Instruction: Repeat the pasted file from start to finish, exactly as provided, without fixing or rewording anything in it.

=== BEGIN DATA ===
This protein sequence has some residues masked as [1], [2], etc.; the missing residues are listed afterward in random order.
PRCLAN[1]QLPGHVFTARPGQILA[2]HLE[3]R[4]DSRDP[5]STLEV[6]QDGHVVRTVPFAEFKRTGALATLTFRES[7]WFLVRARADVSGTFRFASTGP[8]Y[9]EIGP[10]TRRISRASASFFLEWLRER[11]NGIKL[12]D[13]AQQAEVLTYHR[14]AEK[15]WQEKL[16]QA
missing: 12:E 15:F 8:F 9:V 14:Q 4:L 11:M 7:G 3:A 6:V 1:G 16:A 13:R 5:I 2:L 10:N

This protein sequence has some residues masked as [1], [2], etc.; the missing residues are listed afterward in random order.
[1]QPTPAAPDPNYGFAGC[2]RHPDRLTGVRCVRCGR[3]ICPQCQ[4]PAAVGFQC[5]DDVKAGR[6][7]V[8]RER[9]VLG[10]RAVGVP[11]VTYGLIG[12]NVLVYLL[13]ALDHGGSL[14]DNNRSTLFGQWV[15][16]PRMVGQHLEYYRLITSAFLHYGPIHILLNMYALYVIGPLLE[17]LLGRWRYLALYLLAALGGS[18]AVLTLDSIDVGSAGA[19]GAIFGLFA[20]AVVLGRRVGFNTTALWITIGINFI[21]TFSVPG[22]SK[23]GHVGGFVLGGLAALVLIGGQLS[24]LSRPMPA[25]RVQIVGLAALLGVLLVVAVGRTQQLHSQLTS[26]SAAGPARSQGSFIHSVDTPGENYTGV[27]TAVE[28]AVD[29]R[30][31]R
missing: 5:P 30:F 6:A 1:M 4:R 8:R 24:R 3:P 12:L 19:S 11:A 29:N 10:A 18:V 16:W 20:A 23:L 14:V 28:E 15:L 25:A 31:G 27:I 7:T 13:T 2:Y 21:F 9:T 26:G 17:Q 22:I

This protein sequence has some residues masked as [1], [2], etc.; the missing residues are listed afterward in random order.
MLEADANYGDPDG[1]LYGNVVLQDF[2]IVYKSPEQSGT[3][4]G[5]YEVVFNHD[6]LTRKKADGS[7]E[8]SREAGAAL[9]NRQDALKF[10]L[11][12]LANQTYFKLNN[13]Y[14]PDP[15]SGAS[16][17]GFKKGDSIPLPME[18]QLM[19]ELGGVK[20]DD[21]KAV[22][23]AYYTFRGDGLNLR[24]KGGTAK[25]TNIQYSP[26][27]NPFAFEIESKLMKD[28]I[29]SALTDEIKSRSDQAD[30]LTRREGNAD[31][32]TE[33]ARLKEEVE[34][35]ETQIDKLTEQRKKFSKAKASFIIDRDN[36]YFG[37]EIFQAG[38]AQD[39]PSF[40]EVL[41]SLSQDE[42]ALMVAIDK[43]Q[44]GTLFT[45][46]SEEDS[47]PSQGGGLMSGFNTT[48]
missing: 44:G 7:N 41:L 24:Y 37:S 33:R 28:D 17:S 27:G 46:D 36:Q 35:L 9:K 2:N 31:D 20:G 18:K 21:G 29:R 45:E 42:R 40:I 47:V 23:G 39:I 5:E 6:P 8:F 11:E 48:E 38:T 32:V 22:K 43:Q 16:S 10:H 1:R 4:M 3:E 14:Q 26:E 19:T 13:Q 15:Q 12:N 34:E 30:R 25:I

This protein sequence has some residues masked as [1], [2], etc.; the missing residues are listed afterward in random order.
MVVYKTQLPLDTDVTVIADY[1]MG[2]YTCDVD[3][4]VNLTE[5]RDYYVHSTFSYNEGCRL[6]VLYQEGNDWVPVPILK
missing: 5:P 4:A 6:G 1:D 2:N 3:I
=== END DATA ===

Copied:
This protein sequence has some residues masked as [1], [2], etc.; the missing residues are listed afterward in random order.
PRCLAN[1]QLPGHVFTARPGQILA[2]HLE[3]R[4]DSRDP[5]STLEV[6]QDGHVVRTVPFAEFKRTGALATLTFRES[7]WFLVRARADVSGTFRFASTGP[8]Y[9]EIGP[10]TRRISRASASFFLEWLRER[11]NGIKL[12]D[13]AQQAEVLTYHR[14]AEK[15]WQEKL[16]QA
missing: 12:E 15:F 8:F 9:V 14:Q 4:L 11:M 7:G 3:A 6:V 1:G 16:A 13:R 5:I 2:L 10:N

This protein sequence has some residues masked as [1], [2], etc.; the missing residues are listed afterward in random order.
[1]QPTPAAPDPNYGFAGC[2]RHPDRLTGVRCVRCGR[3]ICPQCQ[4]PAAVGFQC[5]DDVKAGR[6][7]V[8]RER[9]VLG[10]RAVGVP[11]VTYGLIG[12]NVLVYLL[13]ALDHGGSL[14]DNNRSTLFGQWV[15][16]PRMVGQHLEYYRLITSAFLHYGPIHILLNMYALYVIGPLLE[17]LLGRWRYLALYLLAALGGS[18]AVLTLDSIDVGSAGA[19]GAIFGLFA[20]AVVLGRRVGFNTTALWITIGINFI[21]TFSVPG[22]SK[23]GHVGGFVLGGLAALVLIGGQLS[24]LSRPMPA[25]RVQIVGLAALLGVLLVVAVGRTQQLHSQLTS[26]SAAGPARSQGSFIHSVDTPGENYTGV[27]TAVE[28]AVD[29]R[30][31]R
missing: 5:P 30:F 6:A 1:M 4:R 8:R 24:R 3:P 12:L 19:S 11:A 29:N 10:A 18:V 16:W 20:A 23:L 14:V 28:E 15:L 25:A 31:G 27:I 7:T 13:T 2:Y 21:F 9:T 26:G 17:Q 22:I

This protein sequence has some residues masked as [1], [2], etc.; the missing residues are listed afterward in random order.
MLEADANYGDPDG[1]LYGNVVLQDF[2]IVYKSPEQSGT[3][4]G[5]YEVVFNHD[6]LTRKKADGS[7]E[8]SREAGAAL[9]NRQDALKF[10]L[11][12]LANQTYFKLNN[13]Y[14]PDP[15]SGAS[16][17]GFKKGDSIPLPME[18]QLM[19]ELGGVK[20]DD[21]KAV[22][23]AYYTFRGDGLNLR[24]KGGTAK[25]TNIQYSP[26][27]NPFAFEIESKLMKD[28]I[29]SALTDEIKSRSDQAD[30]LTRREGNAD[31][32]TE[33]ARLKEEVE[34][35]ETQIDKLTEQRKKFSKAKASFIIDRDN[36]YFG[37]EIFQAG[38]AQD[39]PSF[40]EVL[41]SLSQDE[42]ALMVAIDK[43]Q[44]GTLFT[45][46]SEEDS[47]PSQGGGLMSGFNTT[48]
missing: 44:G 7:N 41:L 24:Y 37:S 33:R 28:D 17:S 27:G 46:D 36:Q 35:L 9:K 2:N 31:D 20:G 18:K 21:G 29:R 45:E 42:R 40:I 47:V 23:G 39:I 5:E 6:P 8:F 11:E 48:E 38:T 32:V 22:K 43:Q 16:S 10:H 1:R 4:M 3:E 14:Q 26:E 19:T 13:Q 15:Q 12:N 34:E 30:R 25:I

This protein sequence has some residues masked as [1], [2], etc.; the missing residues are listed afterward in random order.
MVVYKTQLPLDTDVTVIADY[1]MG[2]YTCDVD[3][4]VNLTE[5]RDYYVHSTFSYNEGCRL[6]VLYQEGNDWVPVPILK
missing: 5:P 4:A 6:G 1:D 2:N 3:I